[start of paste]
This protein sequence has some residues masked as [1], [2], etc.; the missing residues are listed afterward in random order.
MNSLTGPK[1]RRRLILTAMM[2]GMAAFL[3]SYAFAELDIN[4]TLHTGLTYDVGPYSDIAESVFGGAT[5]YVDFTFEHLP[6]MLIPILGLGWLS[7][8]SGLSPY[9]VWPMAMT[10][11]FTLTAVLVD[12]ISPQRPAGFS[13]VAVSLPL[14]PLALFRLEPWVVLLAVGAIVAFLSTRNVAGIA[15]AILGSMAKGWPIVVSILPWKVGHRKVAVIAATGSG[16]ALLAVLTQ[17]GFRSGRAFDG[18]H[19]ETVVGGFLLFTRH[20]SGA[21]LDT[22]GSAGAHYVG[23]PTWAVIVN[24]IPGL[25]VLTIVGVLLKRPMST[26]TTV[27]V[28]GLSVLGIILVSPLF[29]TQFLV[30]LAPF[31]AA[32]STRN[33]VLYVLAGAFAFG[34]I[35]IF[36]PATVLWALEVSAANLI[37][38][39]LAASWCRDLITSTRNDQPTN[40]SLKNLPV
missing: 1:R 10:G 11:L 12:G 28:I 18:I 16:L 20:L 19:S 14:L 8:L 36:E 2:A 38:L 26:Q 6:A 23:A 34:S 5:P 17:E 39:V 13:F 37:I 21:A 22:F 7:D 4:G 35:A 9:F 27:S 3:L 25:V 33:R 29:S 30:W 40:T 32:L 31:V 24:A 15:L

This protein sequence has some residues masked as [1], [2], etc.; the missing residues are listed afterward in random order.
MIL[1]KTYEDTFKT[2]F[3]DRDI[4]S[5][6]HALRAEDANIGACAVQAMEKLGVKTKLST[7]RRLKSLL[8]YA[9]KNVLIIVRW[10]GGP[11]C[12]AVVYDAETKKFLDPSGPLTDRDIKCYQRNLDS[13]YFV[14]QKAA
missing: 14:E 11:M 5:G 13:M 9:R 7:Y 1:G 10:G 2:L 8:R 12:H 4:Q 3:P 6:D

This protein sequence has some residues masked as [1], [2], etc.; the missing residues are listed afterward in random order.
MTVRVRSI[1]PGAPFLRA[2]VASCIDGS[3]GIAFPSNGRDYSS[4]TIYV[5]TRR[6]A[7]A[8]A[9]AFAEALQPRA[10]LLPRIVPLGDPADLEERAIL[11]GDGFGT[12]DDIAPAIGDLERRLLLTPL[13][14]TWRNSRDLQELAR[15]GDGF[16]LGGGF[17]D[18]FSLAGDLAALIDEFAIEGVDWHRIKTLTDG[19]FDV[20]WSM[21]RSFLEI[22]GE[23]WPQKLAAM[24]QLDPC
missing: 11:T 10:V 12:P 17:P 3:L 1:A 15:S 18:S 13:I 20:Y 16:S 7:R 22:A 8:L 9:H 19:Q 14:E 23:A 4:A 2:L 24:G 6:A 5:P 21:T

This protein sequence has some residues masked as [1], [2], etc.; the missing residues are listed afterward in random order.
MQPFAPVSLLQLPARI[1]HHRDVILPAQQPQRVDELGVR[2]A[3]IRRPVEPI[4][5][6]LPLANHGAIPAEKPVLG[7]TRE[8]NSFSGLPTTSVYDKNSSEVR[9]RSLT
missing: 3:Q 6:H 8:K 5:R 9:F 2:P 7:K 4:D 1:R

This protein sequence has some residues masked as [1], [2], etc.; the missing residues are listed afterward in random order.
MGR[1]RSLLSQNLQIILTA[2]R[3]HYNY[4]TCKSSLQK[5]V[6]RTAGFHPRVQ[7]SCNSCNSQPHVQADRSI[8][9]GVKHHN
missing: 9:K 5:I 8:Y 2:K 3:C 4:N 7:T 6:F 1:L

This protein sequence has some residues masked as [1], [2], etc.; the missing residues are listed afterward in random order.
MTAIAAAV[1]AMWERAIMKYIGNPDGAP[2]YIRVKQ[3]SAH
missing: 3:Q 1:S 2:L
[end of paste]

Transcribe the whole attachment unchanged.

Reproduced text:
This protein sequence has some residues masked as [1], [2], etc.; the missing residues are listed afterward in random order.
MNSLTGPK[1]RRRLILTAMM[2]GMAAFL[3]SYAFAELDIN[4]TLHTGLTYDVGPYSDIAESVFGGAT[5]YVDFTFEHLP[6]MLIPILGLGWLS[7][8]SGLSPY[9]VWPMAMT[10][11]FTLTAVLVD[12]ISPQRPAGFS[13]VAVSLPL[14]PLALFRLEPWVVLLAVGAIVAFLSTRNVAGIA[15]AILGSMAKGWPIVVSILPWKVGHRKVAVIAATGSG[16]ALLAVLTQ[17]GFRSGRAFDG[18]H[19]ETVVGGFLLFTRH[20]SGA[21]LDT[22]GSAGAHYVG[23]PTWAVIVN[24]IPGL[25]VLTIVGVLLKRPMST[26]TTV[27]V[28]GLSVLGIILVSPLF[29]TQFLV[30]LAPF[31]AA[32]STRN[33]VLYVLAGAFAFG[34]I[35]IF[36]PATVLWALEVSAANLI[37][38][39]LAASWCRDLITSTRNDQPTN[40]SLKNLPV
missing: 1:R 10:G 11:L 12:G 28:I 18:I 16:L 20:L 19:S 14:L 8:L 36:E 2:A 38:L 26:Q 6:A 23:A 34:S 5:P 17:E 39:V 13:F 37:I 21:A 22:F 7:D 4:G 35:A 9:F 27:S 3:L 25:V 33:R 29:S 30:W 40:T 32:L 31:V 24:A 15:L

This protein sequence has some residues masked as [1], [2], etc.; the missing residues are listed afterward in random order.
MIL[1]KTYEDTFKT[2]F[3]DRDI[4]S[5][6]HALRAEDANIGACAVQAMEKLGVKTKLST[7]RRLKSLL[8]YA[9]KNVLIIVRW[10]GGP[11]C[12]AVVYDAETKKFLDPSGPLTDRDIKCYQRNLDS[13]YFV[14]QKAA
missing: 14:E 11:M 5:G 13:M 9:R 7:Y 1:G 10:G 2:L 8:R 12:H 4:Q 3:P 6:D

This protein sequence has some residues masked as [1], [2], etc.; the missing residues are listed afterward in random order.
MTVRVRSI[1]PGAPFLRA[2]VASCIDGS[3]GIAFPSNGRDYSS[4]TIYV[5]TRR[6]A[7]A[8]A[9]AFAEALQPRA[10]LLPRIVPLGDPADLEERAIL[11]GDGFGT[12]DDIAPAIGDLERRLLLTPL[13][14]TWRNSRDLQELAR[15]GDGF[16]LGGGF[17]D[18]FSLAGDLAALIDEFAIEGVDWHRIKTLTDG[19]FDV[20]WSM[21]RSFLEI[22]GE[23]WPQKLAAM[24]QLDPC
missing: 11:T 10:V 12:P 17:P 3:L 1:A 15:S 18:S 13:I 20:Y 16:S 7:R 22:A 8:L 9:H 19:Q 14:E 23:A 4:A 2:L 24:G 6:A 5:P 21:T

This protein sequence has some residues masked as [1], [2], etc.; the missing residues are listed afterward in random order.
MQPFAPVSLLQLPARI[1]HHRDVILPAQQPQRVDELGVR[2]A[3]IRRPVEPI[4][5][6]LPLANHGAIPAEKPVLG[7]TRE[8]NSFSGLPTTSVYDKNSSEVR[9]RSLT
missing: 3:Q 6:H 8:K 5:R 9:F 2:P 7:K 4:D 1:R

This protein sequence has some residues masked as [1], [2], etc.; the missing residues are listed afterward in random order.
MGR[1]RSLLSQNLQIILTA[2]R[3]HYNY[4]TCKSSLQK[5]V[6]RTAGFHPRVQ[7]SCNSCNSQPHVQADRSI[8][9]GVKHHN
missing: 9:K 5:I 8:Y 2:K 3:C 4:N 7:T 6:F 1:L

This protein sequence has some residues masked as [1], [2], etc.; the missing residues are listed afterward in random order.
MTAIAAAV[1]AMWERAIMKYIGNPDGAP[2]YIRVKQ[3]SAH
missing: 3:Q 1:S 2:L